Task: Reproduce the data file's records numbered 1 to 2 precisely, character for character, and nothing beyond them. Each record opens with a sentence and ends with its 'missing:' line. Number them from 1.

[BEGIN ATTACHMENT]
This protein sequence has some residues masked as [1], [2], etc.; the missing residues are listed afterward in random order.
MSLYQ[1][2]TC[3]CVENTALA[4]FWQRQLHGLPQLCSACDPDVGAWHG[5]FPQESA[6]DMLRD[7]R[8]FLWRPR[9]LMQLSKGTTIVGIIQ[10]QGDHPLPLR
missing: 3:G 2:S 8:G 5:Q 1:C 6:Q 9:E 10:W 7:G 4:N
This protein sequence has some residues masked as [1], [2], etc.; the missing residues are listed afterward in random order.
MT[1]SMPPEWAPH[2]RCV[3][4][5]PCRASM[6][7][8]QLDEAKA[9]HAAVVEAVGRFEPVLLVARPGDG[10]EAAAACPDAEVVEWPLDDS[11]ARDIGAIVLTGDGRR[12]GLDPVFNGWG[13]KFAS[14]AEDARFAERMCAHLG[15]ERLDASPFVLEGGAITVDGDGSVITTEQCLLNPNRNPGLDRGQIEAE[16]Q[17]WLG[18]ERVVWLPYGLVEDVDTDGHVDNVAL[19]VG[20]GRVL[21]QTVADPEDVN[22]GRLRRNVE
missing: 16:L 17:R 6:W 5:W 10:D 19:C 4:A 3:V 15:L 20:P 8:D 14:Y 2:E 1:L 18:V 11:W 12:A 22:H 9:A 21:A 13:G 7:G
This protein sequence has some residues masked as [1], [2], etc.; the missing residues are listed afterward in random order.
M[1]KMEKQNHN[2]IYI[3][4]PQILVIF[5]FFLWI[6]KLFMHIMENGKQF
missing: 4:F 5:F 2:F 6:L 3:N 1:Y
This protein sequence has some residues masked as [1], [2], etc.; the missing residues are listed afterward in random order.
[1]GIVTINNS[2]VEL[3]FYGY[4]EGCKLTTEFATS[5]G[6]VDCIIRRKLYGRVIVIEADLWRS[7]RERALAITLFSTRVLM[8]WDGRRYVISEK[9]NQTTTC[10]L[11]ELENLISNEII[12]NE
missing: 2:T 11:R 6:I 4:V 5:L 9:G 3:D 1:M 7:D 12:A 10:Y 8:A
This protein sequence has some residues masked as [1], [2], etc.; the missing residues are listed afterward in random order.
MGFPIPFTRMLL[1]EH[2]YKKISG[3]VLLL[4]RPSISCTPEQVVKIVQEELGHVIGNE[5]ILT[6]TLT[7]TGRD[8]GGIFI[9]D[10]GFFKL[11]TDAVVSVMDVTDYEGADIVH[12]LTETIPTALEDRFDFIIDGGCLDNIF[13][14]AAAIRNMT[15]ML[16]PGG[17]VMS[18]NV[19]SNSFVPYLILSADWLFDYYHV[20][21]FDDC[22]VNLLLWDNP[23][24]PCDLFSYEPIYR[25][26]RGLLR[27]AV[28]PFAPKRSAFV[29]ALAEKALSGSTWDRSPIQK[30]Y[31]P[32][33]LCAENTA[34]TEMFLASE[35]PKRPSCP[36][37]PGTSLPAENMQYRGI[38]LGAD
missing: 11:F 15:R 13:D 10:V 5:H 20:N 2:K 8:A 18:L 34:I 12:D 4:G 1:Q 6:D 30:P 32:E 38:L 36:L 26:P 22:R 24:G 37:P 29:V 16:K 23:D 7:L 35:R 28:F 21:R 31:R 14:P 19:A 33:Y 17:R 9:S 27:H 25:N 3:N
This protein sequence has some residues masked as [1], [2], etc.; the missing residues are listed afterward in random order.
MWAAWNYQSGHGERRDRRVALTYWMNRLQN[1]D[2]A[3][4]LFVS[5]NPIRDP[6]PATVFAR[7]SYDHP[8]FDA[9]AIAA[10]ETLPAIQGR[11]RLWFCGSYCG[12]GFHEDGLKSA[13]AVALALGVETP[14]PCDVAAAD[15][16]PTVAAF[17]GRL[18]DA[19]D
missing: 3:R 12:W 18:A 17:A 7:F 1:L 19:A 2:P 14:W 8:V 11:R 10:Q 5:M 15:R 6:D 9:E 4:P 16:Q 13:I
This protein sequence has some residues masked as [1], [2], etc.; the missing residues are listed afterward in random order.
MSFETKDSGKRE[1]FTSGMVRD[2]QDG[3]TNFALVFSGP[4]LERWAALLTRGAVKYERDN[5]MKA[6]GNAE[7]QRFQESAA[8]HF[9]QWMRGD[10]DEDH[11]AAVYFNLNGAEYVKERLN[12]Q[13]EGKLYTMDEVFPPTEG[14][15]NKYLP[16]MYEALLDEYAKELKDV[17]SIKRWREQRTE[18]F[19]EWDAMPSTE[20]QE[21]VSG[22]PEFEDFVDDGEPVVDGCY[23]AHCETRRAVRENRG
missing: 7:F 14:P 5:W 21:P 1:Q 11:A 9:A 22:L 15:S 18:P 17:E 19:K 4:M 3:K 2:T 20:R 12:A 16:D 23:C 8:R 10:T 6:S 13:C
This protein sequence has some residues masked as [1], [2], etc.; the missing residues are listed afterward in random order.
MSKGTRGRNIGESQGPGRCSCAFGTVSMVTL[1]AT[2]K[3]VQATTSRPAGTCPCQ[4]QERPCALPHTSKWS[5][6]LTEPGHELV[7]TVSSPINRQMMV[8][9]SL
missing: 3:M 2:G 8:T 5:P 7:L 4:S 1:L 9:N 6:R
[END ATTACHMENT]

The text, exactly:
This protein sequence has some residues masked as [1], [2], etc.; the missing residues are listed afterward in random order.
MSLYQ[1][2]TC[3]CVENTALA[4]FWQRQLHGLPQLCSACDPDVGAWHG[5]FPQESA[6]DMLRD[7]R[8]FLWRPR[9]LMQLSKGTTIVGIIQ[10]QGDHPLPLR
missing: 3:G 2:S 8:G 5:Q 1:C 6:Q 9:E 10:W 7:G 4:N
This protein sequence has some residues masked as [1], [2], etc.; the missing residues are listed afterward in random order.
MT[1]SMPPEWAPH[2]RCV[3][4][5]PCRASM[6][7][8]QLDEAKA[9]HAAVVEAVGRFEPVLLVARPGDG[10]EAAAACPDAEVVEWPLDDS[11]ARDIGAIVLTGDGRR[12]GLDPVFNGWG[13]KFAS[14]AEDARFAERMCAHLG[15]ERLDASPFVLEGGAITVDGDGSVITTEQCLLNPNRNPGLDRGQIEAE[16]Q[17]WLG[18]ERVVWLPYGLVEDVDTDGHVDNVAL[19]VG[20]GRVL[21]QTVADPEDVN[22]GRLRRNVE
missing: 16:L 17:R 6:W 5:W 10:D 19:C 4:A 3:V 15:L 20:P 8:D 14:Y 2:E 1:L 18:V 11:W 12:A 22:H 9:A 21:A 13:G 7:G